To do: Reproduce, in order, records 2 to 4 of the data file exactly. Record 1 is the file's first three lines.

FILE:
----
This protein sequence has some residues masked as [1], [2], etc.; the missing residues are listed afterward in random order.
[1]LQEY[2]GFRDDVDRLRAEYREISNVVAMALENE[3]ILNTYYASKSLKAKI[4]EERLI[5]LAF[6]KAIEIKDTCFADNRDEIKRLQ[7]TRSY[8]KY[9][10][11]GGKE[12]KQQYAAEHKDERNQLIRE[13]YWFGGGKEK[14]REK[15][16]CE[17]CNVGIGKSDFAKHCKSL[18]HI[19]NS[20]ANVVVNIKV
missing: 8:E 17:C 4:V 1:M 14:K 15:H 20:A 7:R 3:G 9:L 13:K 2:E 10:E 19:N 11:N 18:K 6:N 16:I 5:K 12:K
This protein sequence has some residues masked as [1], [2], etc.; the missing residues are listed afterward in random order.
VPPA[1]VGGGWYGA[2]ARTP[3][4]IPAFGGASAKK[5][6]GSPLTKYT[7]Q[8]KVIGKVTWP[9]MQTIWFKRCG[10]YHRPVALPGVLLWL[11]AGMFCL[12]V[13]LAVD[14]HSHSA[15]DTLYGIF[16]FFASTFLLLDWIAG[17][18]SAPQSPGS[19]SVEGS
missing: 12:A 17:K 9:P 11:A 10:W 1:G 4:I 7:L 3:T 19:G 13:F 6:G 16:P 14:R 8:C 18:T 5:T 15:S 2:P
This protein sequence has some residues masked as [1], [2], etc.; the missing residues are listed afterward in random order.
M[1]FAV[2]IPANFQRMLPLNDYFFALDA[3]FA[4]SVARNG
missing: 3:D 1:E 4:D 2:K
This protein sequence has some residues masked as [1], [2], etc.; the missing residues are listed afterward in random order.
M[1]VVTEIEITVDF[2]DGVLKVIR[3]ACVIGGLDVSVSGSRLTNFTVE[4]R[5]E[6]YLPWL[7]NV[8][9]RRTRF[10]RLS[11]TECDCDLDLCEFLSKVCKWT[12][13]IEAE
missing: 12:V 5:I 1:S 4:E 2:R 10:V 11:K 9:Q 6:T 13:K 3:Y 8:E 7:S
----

This protein sequence has some residues masked as [1], [2], etc.; the missing residues are listed afterward in random order.
VPPA[1]VGGGWYGA[2]ARTP[3][4]IPAFGGASAKK[5][6]GSPLTKYT[7]Q[8]KVIGKVTWP[9]MQTIWFKRCG[10]YHRPVALPGVLLWL[11]AGMFCL[12]V[13]LAVD[14]HSHSA[15]DTLYGIF[16]FFASTFLLLDWIAG[17][18]SAPQSPGS[19]SVEGS
missing: 12:A 17:K 9:P 11:A 10:W 1:G 4:I 7:L 3:T 19:G 13:F 6:G 16:P 14:R 8:C 18:T 5:T 15:S 2:P
This protein sequence has some residues masked as [1], [2], etc.; the missing residues are listed afterward in random order.
M[1]FAV[2]IPANFQRMLPLNDYFFALDA[3]FA[4]SVARNG
missing: 3:D 1:E 4:D 2:K
This protein sequence has some residues masked as [1], [2], etc.; the missing residues are listed afterward in random order.
M[1]VVTEIEITVDF[2]DGVLKVIR[3]ACVIGGLDVSVSGSRLTNFTVE[4]R[5]E[6]YLPWL[7]NV[8][9]RRTRF[10]RLS[11]TECDCDLDLCEFLSKVCKWT[12][13]IEAE
missing: 12:V 5:I 1:S 4:E 2:R 10:V 11:K 9:Q 6:T 13:K 3:Y 8:E 7:S